( Photo courtesy : The hoot)
(To be published in the special issue of ‘Janata’)
The spectacle of what is called religion, or at any rate organised religion, in India and elsewhere, has filled me with horror and I have frequently condemned it and wished to make a clean sweep of it. Almost always it seemed to stand for blind belief and reaction, dogma and bigotry, superstition, exploitation and the preservation of vested interests.
– Toward Freedom: The Autobiography of Jawaharlal Nehru (1936), pp. 240–241.
If Hindu Raj does become a fact, it will no doubt, be the greatest calamity for this country. No matter what the Hindus say, Hinduism is a menace to liberty, equality and fraternity. On that account it is incompatible with democracy. Hindu Raj must be prevented at any cost.
– Ambedkar, ‘Pakistan or Partition of India’, p. 358.
India’s slow ushering into a majoritarian democracy is a matter of concern for every such individual who still believes in pluralism, democracy, equality and a clear separation of religion and politics. The way people are being hounded for raising dissenting opinions, for eating food of their choice or entering into relationships of their own liking or celebrating festivals according to their own faith is unprecedented. The situation has reached such extremes that one can even be publicly lynched for belonging to one of the minority religions or for engaging in an activity which is considered to be ‘suspicious’ by the majority community.
No doubt there is no direct harm to the basic structure of the Constitution, its formal structure remains intact, de jure India does remain a democracy as well as a republic, but de facto democracy has slowly metamorphosed into majoritarianism and the sine qua non of a republic—that its citizens are supreme—is being watered down fast. It does not need underlining that this process has received tremendous boost with the ascent of Hindutva supremacist forces at the centrestage of Indian politics. Continue reading Nehru, Ambedkar and Challenge of Majoritarianism
This is a guest post by REENA PATEL
I looked around the room and my gaze was met with the kohl lined eyes and stares of bewilderment and distrust. My heart pounded as I listened to three Muslim women describe their latest attempt to find their father and brother after they disappeared in the riots. They were speaking to Rahidbhai* from a local NGO who was accompanying me into the Ahmedabad relief colonies for the first time. Why was I so scared? Why was my heart pounding? The eldest woman of the home disrupted my thoughts, she asked me for my name. I looked around and looked at Rahidbhai, who looked back uneasily. “Mera naam Reena hai.” I said, almost choking on the words, knowing what the next question would be. “Aap ka surname kya hai?” The room grew thick with silence. “Patel.”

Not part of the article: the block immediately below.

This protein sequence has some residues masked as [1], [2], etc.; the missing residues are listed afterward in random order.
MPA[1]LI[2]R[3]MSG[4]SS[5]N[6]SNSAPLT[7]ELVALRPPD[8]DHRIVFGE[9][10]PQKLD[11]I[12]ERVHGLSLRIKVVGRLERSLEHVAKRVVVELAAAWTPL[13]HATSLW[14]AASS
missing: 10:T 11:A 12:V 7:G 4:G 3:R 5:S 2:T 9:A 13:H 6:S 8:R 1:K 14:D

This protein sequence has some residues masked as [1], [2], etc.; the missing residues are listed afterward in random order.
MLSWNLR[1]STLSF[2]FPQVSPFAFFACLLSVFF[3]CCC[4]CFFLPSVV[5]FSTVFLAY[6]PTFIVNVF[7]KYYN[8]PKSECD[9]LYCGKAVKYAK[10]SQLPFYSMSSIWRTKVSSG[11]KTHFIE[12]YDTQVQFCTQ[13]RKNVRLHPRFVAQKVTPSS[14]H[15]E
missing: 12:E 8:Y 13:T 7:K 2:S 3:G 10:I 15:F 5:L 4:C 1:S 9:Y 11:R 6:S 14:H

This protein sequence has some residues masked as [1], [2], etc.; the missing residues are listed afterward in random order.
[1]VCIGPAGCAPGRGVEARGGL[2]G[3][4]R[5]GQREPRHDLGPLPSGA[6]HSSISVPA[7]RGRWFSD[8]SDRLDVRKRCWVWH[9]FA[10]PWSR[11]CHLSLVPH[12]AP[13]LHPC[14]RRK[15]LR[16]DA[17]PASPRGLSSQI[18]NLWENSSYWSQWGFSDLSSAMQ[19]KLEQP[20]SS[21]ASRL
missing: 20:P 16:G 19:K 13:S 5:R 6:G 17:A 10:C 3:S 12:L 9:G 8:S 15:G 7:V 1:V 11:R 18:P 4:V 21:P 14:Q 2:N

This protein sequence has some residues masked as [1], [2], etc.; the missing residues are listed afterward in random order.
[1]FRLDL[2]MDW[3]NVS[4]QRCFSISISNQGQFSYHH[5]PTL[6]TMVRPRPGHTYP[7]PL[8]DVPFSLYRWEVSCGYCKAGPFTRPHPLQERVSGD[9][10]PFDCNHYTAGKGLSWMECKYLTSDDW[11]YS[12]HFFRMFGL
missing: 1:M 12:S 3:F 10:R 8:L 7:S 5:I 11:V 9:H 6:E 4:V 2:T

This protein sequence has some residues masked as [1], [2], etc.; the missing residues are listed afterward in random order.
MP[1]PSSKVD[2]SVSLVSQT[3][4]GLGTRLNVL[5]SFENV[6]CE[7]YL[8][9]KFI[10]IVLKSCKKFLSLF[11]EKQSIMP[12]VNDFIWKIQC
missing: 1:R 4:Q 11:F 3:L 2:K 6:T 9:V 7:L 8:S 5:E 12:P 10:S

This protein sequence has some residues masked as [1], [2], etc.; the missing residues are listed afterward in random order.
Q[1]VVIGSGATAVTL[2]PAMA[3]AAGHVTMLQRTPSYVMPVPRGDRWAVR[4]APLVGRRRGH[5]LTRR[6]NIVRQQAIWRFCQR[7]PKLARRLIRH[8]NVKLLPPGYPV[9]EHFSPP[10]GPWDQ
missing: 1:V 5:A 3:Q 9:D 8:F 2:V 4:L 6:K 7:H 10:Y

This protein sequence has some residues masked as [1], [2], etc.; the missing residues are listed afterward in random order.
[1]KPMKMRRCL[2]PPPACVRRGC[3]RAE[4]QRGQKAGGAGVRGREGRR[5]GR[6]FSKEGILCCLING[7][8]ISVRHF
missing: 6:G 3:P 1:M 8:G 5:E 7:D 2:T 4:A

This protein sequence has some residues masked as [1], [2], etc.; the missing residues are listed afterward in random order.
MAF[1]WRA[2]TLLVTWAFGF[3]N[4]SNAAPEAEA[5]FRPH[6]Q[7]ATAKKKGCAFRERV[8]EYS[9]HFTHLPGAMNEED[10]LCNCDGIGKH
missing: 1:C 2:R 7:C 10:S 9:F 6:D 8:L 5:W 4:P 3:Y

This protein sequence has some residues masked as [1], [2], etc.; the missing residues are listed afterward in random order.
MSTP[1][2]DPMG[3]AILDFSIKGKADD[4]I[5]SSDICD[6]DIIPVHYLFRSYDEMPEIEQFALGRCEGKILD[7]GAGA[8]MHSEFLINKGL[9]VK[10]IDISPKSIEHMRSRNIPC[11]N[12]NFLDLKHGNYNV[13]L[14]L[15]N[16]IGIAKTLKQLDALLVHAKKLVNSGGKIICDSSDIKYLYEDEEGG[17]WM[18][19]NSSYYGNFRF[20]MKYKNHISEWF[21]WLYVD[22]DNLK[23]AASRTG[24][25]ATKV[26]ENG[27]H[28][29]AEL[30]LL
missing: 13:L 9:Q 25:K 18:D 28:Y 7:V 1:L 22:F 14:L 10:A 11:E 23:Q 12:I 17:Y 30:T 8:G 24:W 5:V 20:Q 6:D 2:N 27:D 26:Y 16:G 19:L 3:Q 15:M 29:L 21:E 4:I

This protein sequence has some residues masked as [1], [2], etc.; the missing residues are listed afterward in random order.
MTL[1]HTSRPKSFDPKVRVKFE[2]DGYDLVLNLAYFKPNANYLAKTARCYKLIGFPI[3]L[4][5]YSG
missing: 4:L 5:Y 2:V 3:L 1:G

As far back as I could remember, I was taught to regard Muslims differently from the rest of the general population. My parents, both from Surat, Gujarat moved and met in the United States in their twenties. They both lived in England and spent time in Gujarat, and had families that were deeply involved in the Gujarati community. My brother and I were born in Long Beach California. I went to Gujarati school on Sundays, went to every function, picnic, and cultural show put on by the Leuva Patidar Samaj in Southern California. Many of my family members were apart of the organization. In fact, my great grandfather Vallabhai Patel was one of the first Patels to land upon the shores of the United States, now estimated at a population of over 140,000. We went to religious camps that were meant to teach us about Hindu ideology, handed out saffron prayer books and modeled how to become ideal Hindu men and women for our communities.
Continue reading Bittersweet Gujarat: Reena Patel
…Government have, however, noticed with regret that in practice members of Rashtriya Swayamsewak Sangh have not adhered to their professed ideals.
“Undesirable and even dangerous activities have been carried on by the members of the Sangh. It has been found that in several parts of the country individual members of the Rashtriya Swayamsewak Sangh have indulged in acts of violence involving arson, robbery, dacoity and murder and have collected illicit arms and ammunitions. They have been found circulating leaflets, exhorting people to resort to terrorist methods, to collect firearms, to create disaffection against the government and suborn the police and military.”
(The government communique of February 4, 1948, announcing the ban on RSS after Gandhi’s assassination)
On Nathuram Godse, (19 th May 1910 – 15 th Nov 1949) Advani asserts that Godse had “severed links with RSS in 1933… had begun to bitterly criticise the RSS”. This was flatly contradicted by none other than Godse’s brother Gopal, who was also an accused at the trial for conspiracy to murder. He published his book Why I Assassinated Mahatma Gandhi in December 1993. Speaking in New Delhi on the occasion of the release of his book, Gopal Godse revealed what many had suspected—they had both been active members of the RSS (The Statesman; December 24, 1993).
(Ref : Whitewashing Godse is part of the Sangh Parivar’s sordid game, From: Frontline, January 26, 2013)
What could be said to be the first act of terrorism in independent India?
Everybody would agree that killing of Mahatma Gandhi by a Hindu fanatic Nathuram Godse constitutes the first terrorist act in independent India. Godse, a Maharashtrian Brahmin, hailing from Pune was associated with Hindu Mahasabha at the time of Mahatma’s assassination and had his initial forays in the world of politics with the RSS. During his tour of the area Hedgewar, the first supremo of RSS, use to be accompanied by Nathuram , the future assassin of Gandhi. Godse had in fact joined the RSS in 1930, winning prominence as a speaker and organiser.
Continue reading First Terrorist of Independent India